In a time when an unprecedented amount of funding is available for electric school buses, school transportation leaders opt to test out the new technology. But some leaders are happy with the fuel they currently use.
For instance, Neal Abramson, director of transportation at Santa Monica-Malibu Unified School District in Southern California, said he wants to stick with compressed natural gas and isn’t interested in switching to propane or electric at this time, despite interest in CNG waning nationwide. Most of Abramson’s fleet of 25 buses run on CNG, except for three that are gasoline-powered.
He said the drawback of his district switching to propane would be there are no publicly accessible fueling stations in his area, and his district doesn’t have enough space for its own propane infrastructure. He said with CNG, the district obtains it from the city and the gasoline buses can be filled up virtually everywhere. He added that Santa Monica-Malibu was one of the first districts to purchase natural gas buses over 20 years ago, before grant money was readily available.
Abramson added that he might be interested in the capabilities of electric, but he wants to wait until the range improves. The district runs routes into the mountains of Santa Monica and Malibu. He noted that if the roadway is closed, for instance, due to a downed powerline, the district must go miles out of its way to get around it.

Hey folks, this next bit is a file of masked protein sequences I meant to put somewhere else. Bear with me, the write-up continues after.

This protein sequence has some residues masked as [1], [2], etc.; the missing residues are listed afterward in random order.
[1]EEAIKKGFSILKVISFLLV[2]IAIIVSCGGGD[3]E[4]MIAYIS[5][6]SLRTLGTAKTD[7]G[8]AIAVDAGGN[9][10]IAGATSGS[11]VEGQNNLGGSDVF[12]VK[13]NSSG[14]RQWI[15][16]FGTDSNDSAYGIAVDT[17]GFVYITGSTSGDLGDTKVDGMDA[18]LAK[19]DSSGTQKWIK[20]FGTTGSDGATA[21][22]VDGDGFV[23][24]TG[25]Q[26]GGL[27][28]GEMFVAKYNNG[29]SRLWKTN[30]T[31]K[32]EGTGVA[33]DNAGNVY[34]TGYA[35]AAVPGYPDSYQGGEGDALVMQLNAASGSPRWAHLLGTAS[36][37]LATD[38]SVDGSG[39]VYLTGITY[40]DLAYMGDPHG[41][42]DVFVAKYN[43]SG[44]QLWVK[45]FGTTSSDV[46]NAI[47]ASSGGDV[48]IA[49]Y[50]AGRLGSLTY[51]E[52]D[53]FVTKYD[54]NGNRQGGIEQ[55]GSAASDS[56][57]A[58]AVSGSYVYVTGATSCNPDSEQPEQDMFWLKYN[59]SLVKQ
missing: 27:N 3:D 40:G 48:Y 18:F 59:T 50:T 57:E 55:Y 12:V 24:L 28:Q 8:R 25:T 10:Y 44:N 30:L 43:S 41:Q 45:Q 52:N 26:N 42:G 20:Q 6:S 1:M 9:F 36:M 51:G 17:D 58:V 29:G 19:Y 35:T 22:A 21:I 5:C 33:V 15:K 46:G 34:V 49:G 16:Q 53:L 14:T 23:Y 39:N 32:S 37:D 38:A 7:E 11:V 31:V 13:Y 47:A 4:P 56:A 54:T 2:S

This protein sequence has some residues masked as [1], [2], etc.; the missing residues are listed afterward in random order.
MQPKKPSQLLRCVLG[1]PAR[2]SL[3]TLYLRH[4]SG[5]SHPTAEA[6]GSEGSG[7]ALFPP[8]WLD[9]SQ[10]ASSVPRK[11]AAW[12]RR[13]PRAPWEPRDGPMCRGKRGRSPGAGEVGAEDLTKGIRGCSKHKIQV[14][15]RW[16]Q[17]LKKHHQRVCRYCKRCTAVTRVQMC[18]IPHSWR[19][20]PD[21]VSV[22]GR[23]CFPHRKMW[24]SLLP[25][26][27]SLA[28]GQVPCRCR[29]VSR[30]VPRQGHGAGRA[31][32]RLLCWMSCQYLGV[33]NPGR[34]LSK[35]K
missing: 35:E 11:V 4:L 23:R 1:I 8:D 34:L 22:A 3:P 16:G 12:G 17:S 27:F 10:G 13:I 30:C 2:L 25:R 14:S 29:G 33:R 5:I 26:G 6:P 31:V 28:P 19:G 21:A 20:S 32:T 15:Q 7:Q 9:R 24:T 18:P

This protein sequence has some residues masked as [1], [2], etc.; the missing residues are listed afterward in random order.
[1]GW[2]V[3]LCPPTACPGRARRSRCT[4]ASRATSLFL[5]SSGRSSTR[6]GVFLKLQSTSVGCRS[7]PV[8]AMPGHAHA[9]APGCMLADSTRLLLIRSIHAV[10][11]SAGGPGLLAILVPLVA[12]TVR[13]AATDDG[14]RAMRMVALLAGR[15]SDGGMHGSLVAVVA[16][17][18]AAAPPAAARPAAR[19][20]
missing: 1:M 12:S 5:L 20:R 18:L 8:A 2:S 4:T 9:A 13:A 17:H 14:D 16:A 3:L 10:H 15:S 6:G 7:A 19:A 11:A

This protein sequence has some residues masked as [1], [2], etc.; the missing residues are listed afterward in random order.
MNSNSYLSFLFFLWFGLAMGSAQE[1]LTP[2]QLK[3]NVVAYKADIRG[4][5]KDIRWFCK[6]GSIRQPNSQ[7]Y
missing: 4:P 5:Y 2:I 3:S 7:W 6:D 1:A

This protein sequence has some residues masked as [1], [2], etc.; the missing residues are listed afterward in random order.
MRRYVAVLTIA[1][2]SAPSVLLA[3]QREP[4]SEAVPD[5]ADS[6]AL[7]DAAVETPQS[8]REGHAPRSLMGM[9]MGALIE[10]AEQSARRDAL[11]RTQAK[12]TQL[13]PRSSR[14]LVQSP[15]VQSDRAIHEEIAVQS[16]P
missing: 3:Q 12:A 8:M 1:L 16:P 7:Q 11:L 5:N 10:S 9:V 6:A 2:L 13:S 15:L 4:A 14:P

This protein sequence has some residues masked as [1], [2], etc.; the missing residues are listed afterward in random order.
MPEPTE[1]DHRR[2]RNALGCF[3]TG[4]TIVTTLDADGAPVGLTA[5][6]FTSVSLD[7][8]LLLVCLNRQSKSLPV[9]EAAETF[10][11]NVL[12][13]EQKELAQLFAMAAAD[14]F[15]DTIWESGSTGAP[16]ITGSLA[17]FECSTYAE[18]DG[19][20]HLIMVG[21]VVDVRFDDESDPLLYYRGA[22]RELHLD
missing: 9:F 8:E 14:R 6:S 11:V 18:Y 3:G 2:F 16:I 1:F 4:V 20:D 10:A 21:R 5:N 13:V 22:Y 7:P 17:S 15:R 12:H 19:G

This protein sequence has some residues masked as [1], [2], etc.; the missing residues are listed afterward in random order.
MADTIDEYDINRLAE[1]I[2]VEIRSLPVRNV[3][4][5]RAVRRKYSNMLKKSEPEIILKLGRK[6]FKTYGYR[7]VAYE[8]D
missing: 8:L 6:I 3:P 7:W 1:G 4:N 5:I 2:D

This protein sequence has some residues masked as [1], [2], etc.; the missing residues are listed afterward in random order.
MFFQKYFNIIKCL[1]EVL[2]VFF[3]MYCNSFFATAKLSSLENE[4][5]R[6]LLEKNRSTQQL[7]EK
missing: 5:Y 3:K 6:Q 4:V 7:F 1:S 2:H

However, one challenge with his current vehicles that he experienced during the pandemic was the district went through a lot of batteries, since the buses were sitting for so long and no one was starting the vehicles periodically. Another complication, he shared, was that CNG buses sitting for too long lost fuel. Even though the buses passed all inspections and safety checks, and no leaks were detected, Abramson still noticed the decrease.
“You let a bus sit for two or three months and don’t touch it, it will lose natural gas,” Abramson explained. “It will seep out very slowly over time, and remember those systems are under high pressure.”
He added that every single one of his buses lost fuel at the beginning of the shutdown in March 2020, as no one came back to work for over two months. “Then I started checking the buses, and looking at the fuel going, wait a minute, this was full two months ago, and it was like half gone.”
Like a fully inflated balloon, he explained, over time the air leaks out. Similarly, tires can go flat after sitting for too long.
Meanwhile, nearby Downey Unified School District currently has 23 CNG school buses and is expecting the districts’ first two electric buses this year from a California Energy Commission grant. Transportation Supervisor Jose Cruz explained that eventually another five electric buses will also replace five diesel buses that need to be retired. He added that electric vehicles will be the go-to purchase from now on.
Infrastructure is also included in the purchase of the electric buses. He added that he is working with his electric utility to access the district’s needs at this time.
Cruz noted that one challenge he has been facing with CNG buses that he hopes electric vehicles will fix is a reduction in maintenance. He pointed out that CNG buses come equipped with a lot more parts and fuel sensors than electric vehicles. Plus, with the ongoing supply shortage, Downey USD isn’t receiving the needed parts as quickly.